Following a hearing, the Illinois circuit court granted the village's motion for judgment on the pleadings. Mandarino appealed this determination to the appellate court of Illinois, which affirmed the circuit court's judgment. Mandarino v. Village of Lombard, 92 Ill.App.3d 78, 46 Ill.Dec. 624, 414 N.E.2d 508 (1980). Mandarino petitioned for leave to appeal this decision to the Illinois Supreme Court. His petition was denied.
Mandarino then brought the federal court action that is the subject of this appeal. In his complaint, he alleged that the circumstances of his discharge, particularly the failure to provide him with a name-clearing hearing, violated his civil rights under 42 U.S.C. §§ 1981, 1983, 1984, 1985, and 1988, as well as the first, fifth, and fourteenth amendments to the United States Constitution. In addition to the Village of Lombard, the appellant named as defendants the village mayor, the village manager, and several trustees of the village board. These persons were sued in both their official and individual capacities. Along with his federal civil rights claims, Mandarino asserted two pendent state law claims, for interference with prospective economic advantage and wrongful discharge.
The defendants moved to dismiss the complaint on the basis that the earlier state court judgment barred Mandarino, under principles of res judicata, from pressing his claims in federal court. The district court granted the motion and dismissed the complaint. This appeal followed.
The appellant's principal argument in this court is that the earlier state court judgment is not res judicata because it was rendered in an action for declaratory relief. He bases this argument on the recognition, in Restatement (Second) of Judgments Sec. 33 (1982), of a so-called "declaratory judgment exception" to the usual principles of res judicata. The Restatement rule provides that a declaratory judgment bars relitigation of issues actually decided but does not preclude a later action seeking coercive relief based on the same cause of action.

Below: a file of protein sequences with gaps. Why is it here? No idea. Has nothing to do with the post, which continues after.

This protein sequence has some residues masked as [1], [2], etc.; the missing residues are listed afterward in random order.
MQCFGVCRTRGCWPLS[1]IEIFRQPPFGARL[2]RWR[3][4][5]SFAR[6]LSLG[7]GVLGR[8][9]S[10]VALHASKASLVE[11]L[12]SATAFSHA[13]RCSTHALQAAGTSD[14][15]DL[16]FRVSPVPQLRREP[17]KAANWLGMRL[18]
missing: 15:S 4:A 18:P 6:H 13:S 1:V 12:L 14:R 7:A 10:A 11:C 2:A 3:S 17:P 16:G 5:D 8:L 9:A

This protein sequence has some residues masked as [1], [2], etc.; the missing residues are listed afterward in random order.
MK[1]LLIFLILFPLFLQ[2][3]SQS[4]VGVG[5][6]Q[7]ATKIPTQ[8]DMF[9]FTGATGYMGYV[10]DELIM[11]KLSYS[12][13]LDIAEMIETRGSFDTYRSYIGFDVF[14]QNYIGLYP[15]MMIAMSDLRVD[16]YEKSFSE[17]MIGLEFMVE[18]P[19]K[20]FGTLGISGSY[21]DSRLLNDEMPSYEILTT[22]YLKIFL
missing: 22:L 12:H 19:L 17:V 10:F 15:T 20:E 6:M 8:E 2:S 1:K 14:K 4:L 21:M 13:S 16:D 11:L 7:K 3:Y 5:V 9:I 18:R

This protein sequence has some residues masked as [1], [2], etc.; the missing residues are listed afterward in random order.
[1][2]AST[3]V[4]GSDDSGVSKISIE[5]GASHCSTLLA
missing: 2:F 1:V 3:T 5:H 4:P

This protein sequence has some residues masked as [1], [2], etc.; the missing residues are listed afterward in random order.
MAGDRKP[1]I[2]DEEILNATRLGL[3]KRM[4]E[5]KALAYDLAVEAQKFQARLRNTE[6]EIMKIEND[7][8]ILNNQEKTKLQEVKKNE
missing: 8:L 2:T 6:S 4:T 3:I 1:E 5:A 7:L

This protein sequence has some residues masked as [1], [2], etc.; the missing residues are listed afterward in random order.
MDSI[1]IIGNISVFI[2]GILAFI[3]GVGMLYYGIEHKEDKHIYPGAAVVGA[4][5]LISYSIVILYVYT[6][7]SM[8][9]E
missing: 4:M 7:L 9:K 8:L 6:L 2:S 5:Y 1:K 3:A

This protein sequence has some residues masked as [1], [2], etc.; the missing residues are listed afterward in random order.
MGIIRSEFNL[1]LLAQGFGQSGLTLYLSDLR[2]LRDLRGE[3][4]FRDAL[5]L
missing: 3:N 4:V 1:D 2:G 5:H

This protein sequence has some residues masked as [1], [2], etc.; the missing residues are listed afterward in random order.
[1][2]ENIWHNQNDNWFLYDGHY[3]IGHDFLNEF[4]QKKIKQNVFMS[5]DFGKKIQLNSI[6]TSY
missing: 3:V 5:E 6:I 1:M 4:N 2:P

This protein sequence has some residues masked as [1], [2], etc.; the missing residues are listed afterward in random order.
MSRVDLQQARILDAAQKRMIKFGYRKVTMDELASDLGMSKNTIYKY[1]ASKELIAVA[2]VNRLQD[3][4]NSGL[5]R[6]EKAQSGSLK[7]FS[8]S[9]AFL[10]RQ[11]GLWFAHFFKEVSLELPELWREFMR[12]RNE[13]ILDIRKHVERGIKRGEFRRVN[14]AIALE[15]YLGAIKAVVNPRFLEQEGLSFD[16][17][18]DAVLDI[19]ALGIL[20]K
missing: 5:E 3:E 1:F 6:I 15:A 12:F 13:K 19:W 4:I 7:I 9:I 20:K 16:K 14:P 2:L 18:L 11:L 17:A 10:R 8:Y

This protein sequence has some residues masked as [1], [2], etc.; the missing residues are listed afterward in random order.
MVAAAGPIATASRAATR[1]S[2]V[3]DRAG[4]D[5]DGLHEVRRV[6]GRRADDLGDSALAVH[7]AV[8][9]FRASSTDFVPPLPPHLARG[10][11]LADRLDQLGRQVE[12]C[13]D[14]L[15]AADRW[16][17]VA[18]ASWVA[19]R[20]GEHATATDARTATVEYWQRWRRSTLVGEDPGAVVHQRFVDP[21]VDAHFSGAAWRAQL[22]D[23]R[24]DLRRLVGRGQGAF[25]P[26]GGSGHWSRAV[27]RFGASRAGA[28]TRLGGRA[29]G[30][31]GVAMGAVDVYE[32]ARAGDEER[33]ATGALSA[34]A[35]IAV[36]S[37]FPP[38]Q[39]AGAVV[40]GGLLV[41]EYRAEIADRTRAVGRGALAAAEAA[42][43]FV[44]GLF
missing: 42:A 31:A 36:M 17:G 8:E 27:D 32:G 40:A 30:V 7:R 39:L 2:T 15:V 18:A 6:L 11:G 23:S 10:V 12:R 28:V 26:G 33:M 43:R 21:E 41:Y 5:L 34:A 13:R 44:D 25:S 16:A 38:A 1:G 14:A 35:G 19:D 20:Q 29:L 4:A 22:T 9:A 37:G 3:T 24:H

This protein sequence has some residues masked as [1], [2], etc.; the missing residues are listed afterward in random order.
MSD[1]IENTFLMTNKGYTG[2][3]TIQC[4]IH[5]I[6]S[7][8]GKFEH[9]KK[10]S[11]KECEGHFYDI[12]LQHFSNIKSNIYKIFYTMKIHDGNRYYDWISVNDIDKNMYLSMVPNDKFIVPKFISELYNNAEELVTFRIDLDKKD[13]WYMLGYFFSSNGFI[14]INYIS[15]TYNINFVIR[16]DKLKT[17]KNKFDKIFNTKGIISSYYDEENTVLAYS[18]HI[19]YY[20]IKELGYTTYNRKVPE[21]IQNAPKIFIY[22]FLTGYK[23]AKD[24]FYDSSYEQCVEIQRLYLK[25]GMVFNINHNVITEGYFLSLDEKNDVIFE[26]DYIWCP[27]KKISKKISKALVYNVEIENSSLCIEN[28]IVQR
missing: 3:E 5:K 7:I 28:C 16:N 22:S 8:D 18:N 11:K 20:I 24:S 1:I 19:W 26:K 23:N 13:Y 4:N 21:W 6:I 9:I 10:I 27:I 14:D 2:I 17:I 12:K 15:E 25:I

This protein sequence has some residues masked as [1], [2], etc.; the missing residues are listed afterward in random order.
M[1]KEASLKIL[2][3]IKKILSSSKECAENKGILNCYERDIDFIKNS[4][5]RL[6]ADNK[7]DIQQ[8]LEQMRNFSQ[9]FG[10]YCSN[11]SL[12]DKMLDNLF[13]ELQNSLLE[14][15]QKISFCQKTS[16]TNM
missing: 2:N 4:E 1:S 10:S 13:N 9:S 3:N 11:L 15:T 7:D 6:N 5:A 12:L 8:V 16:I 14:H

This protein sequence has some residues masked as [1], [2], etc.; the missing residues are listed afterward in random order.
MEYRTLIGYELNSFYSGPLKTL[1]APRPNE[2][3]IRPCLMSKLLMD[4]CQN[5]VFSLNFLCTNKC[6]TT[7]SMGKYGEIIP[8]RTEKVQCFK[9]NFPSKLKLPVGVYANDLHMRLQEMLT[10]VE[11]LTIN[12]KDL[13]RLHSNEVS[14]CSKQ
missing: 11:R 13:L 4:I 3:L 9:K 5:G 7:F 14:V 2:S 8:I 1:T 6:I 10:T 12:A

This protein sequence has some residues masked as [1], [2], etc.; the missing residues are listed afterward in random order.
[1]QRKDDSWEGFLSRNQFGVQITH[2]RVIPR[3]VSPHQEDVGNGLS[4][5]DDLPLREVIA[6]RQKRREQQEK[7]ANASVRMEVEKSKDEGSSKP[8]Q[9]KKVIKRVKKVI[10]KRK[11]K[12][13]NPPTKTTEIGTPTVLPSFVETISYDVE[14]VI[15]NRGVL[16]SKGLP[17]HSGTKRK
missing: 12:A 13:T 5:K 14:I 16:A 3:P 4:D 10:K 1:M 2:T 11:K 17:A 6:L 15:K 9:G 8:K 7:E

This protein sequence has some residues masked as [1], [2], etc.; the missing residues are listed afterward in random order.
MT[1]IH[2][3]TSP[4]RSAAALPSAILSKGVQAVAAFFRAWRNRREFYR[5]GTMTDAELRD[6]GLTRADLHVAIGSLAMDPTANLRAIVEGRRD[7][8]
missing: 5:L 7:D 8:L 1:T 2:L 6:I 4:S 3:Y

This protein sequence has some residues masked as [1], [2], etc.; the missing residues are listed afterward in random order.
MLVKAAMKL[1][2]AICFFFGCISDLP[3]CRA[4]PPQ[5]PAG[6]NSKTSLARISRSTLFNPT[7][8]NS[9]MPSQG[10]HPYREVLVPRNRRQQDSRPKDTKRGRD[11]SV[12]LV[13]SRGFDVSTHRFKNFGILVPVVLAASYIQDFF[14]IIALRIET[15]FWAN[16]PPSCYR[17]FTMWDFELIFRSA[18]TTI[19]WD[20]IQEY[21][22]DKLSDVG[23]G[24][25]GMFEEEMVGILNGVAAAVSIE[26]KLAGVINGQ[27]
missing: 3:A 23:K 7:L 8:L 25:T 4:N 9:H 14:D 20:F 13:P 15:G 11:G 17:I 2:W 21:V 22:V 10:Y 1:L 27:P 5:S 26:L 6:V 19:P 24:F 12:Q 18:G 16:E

The appellees assert that the appellant's "declaratory judgment exception" argument was not raised in the district court and cannot be entertained for the first time on appeal. We agree. The principal thrust of the appellant's brief in the court below was that the right to a name-clearing hearing was not recognized at the time of his state court action and thus his federal action could not be barred by his earlier failure to assert that right. Nowhere in his brief was the declaratory judgment exception mentioned. Section 33 of the Restatement (Second) of Judgments was not cited; neither were the cases Mandarino relies on in this court to establish the "exception." Mandarino's isolated references in his brief below to the declaratory nature of the state court action were general in terms. They were not sufficient to alert the district court or the defendants to his reliance on a rarely encountered exception to traditional res judicata principles. We conclude that Mandarino's declaratory judgment exception argument was not presented to the court below.